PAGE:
This week’s poem captures a moment when the watcher and the watched—the person and the sea—become one. And the poem speaks to us in a rollicking, sculpted, rhyming voice that we might imagine the sea speaking with, if it used words.

Annie Finch’s most recent book of poetry is Spells: New and Selected Poems (Wesleyan University Press, 2012), and her poetry has appeared in many magazines and The Penguin Anthology of Twentieth-Century American Poetry.

And The Voice Was The Sea

By Annie Finch

As I picked my way nearer along that red shocking rock Shelf,

I was hoping the spray would rise up and deliver myself.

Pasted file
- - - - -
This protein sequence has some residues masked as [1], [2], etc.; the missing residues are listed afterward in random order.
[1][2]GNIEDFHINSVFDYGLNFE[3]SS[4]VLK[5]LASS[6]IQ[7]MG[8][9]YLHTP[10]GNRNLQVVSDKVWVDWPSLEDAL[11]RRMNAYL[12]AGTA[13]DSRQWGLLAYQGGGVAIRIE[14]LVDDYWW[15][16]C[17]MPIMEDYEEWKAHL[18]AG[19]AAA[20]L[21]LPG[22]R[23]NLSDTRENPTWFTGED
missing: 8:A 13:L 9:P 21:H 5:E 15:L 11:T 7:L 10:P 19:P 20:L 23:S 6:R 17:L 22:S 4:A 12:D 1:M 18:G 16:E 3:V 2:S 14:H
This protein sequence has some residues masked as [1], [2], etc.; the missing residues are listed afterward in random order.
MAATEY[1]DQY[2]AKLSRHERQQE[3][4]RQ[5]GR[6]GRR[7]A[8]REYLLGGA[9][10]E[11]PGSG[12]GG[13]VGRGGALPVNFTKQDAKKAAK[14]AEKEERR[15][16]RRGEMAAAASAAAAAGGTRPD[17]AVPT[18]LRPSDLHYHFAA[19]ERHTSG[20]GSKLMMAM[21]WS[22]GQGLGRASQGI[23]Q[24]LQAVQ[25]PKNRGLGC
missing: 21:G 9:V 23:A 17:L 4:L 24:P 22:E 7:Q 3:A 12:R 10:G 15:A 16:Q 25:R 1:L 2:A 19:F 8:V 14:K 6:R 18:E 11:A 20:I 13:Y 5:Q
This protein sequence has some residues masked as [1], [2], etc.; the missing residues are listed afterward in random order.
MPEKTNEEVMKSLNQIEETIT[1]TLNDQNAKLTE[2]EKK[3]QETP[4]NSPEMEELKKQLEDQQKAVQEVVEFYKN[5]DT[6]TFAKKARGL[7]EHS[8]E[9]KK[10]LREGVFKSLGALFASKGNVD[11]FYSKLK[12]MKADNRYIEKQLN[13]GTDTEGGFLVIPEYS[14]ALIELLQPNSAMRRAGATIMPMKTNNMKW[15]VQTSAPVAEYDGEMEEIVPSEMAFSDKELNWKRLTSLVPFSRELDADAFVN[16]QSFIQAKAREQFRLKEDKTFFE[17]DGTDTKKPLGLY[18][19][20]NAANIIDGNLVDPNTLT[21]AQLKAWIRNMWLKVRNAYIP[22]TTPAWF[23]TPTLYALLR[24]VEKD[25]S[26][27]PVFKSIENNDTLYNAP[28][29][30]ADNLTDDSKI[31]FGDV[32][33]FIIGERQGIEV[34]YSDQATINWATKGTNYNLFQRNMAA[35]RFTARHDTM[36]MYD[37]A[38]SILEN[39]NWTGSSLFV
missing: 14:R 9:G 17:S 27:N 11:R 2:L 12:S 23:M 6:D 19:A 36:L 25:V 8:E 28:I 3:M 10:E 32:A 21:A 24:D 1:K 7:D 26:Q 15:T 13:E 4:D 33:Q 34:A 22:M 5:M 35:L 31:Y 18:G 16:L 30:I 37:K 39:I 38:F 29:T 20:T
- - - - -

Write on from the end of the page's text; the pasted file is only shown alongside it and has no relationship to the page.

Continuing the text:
Seagulls reared loud and close, more than anything I could have planned.

I looked out at the sea and forgot I could still see the land.

I was lost, in a foaming green crawl. I grew smaller than me;

I was shrunk in a tidepool. I pulsed. And I wondered. The sea

Grew its monuments for me; each wave, every coloring shadow,

So bereft and so laden with wrack, spoke for me till it had no


Need of my words any more. I was open and glad

At last, grateful like seaweed at last, and as glad, since I had

No more place on the rocks but a voice—and the voice was the sea.

Gibson Fay-LeBlanc is Portland’s poet laureate. DEEP WATER: Maine Poems is produced in collaboration with the Maine Writers & Publishers Alliance. Poem copyright © 2012 Annie Finch. It appeared in The Voice Was the Sea: Poems from Coastal Maine (Voices From the American Land Poetry Series, 2012) and appears here by permission of the author.

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